Finally, particularly if a family member announces to you that he or she is transgender, let me encourage you to make your first response an affirmation of love. Tell them that you value and care for them as a person. Hug them. Beginning with a statement like this doesn’t endorse the person’s decision. It conveys our commitment to love them in spite of their sin.

But we should also next: B. Speak the Truth in Love

If someone we know well informs us that they intend to live as transgender, we need to pray for an opportunity to speak the truth to them in a way that’s appropriate to the relationship. If it’s a family member or close friend, I would encourage us to set aside time for one significant face to face conversation to talk about the issue. Here are a few suggested talking points:

  • Express love and commitment to the person and to the relationship.
  • Be quick to listen – ask how they come to the point of making this decision. You might try to ask questions that subtly undermine their thinking: “do you believe this will really bring lasting happiness? Why?”
  • Explain patiently and gently what you believe to be the Biblical truth.
  • Clarify that you see yourself as a sinner in need of grace.
  • Share the hope of the gospel and call them to trust in Christ.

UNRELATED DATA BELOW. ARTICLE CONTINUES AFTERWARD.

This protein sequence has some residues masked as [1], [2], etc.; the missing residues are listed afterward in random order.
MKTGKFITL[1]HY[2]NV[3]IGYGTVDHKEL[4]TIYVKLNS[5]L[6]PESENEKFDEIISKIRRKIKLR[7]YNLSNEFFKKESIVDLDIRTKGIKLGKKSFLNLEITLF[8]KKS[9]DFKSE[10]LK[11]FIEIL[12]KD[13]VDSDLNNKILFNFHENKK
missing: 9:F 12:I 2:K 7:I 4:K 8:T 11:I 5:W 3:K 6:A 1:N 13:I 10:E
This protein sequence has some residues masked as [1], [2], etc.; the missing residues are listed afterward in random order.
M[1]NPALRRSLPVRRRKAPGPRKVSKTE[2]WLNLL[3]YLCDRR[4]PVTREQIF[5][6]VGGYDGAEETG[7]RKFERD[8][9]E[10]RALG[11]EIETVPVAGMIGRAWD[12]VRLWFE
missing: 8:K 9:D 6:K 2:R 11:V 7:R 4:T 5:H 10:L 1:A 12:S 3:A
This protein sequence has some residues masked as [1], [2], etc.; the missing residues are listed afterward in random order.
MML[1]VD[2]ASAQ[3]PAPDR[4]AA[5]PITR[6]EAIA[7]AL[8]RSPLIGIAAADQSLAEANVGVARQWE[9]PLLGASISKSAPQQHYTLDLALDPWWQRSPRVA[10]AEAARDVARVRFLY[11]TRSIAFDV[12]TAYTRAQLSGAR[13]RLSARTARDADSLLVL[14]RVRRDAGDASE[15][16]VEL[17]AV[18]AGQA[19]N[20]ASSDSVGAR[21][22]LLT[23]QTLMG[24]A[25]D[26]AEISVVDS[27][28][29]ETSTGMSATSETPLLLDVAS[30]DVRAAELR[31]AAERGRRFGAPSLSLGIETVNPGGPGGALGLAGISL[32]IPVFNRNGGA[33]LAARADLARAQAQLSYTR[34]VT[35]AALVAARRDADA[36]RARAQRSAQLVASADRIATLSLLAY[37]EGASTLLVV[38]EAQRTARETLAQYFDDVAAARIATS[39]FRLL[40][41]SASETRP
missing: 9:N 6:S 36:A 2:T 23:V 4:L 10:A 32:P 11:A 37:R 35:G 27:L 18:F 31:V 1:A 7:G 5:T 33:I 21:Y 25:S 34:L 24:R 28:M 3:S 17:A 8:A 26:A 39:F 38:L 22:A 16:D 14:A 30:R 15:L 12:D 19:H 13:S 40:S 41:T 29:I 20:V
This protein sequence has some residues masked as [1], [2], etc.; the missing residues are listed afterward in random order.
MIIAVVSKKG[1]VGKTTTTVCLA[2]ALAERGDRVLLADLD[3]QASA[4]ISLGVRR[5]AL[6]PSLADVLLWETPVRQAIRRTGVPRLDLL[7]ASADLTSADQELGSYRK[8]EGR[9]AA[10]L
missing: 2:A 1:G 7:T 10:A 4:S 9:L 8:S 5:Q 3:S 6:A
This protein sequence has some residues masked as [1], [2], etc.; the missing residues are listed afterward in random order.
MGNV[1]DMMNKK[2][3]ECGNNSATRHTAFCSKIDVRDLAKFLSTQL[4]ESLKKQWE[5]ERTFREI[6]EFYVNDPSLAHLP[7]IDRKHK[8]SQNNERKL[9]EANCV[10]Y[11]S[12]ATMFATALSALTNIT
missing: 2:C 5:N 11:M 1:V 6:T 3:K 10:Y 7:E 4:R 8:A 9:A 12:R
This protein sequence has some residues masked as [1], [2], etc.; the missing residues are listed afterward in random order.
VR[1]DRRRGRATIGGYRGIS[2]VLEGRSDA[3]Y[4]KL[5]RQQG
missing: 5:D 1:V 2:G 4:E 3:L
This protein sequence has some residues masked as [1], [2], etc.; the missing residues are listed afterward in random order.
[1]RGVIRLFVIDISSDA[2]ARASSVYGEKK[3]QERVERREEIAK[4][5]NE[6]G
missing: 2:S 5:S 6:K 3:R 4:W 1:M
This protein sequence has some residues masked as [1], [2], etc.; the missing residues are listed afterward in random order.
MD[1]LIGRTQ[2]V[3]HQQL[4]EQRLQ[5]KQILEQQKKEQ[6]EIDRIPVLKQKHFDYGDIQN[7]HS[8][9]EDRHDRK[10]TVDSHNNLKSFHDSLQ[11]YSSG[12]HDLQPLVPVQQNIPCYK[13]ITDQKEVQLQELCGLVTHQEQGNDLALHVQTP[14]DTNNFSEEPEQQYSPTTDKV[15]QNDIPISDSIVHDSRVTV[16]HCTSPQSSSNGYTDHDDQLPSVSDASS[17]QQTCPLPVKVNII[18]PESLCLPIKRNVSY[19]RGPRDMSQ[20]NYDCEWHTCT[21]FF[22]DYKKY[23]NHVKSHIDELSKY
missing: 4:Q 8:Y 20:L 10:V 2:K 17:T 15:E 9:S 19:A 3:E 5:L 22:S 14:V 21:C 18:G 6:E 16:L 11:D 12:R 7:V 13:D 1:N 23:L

• Talk about some nitty-gritty details. For example, with transgenderism, you’ll need to think about what name that person now wants to be called and what pronouns they want folks to use. You’ll want to show respect for them while having caution about what you convey or endorse through your language.
  • Ask the person to describe in their own words how you can show you care for them from here on out, now that they know you can’t endorse their decision to embrace a sinful identity and lifestyle. Talk about what you both would like the relationship to look like moving forward. Again, listen. Be prayerful and patient.
  1. Offer the Supreme Hope of the Gospel

The most offensive thing Christians believe isn’t our views on gender or sexuality. It’s the cross. It’s the fact that a holy God, who judges sin, calls all people to receive forgiveness in Christ alone. If you’ve wandered in this morning for church and you weren’t expecting a class on gender and sexuality, let me say we’re glad you came… [quick gospel word…]

And so it’s the cross and empty tomb that we want to point to, as much as possible, as we engage with those in the world who see gender and sexuality differently. What good would it be if we persuaded someone of a biblical understanding of gender, yet they ultimately rejected Christ? Our primary hope should be that they turn to Jesus and receive joy eternal. Of course, that will require repentance, which leads to our next point:

  1. Call to Realistic Repentance

For any sinner, repentance is hard. Jesus says “take up your cross and follow me.” For the transgender person who seeks to repent, coming to Christ will mean forsaking a false gender identity and embracing God-given gender. He may lose friends and receive the scorn of the LGBT community. But at the same time, because God is sovereign and delights to save sinners, repentance is possible! The fact that any of us has given up our false, self-centered identities and turned to Christ is an absolute miracle. We should live expectantly, knowing that God delights to work miracles and get glory to himself!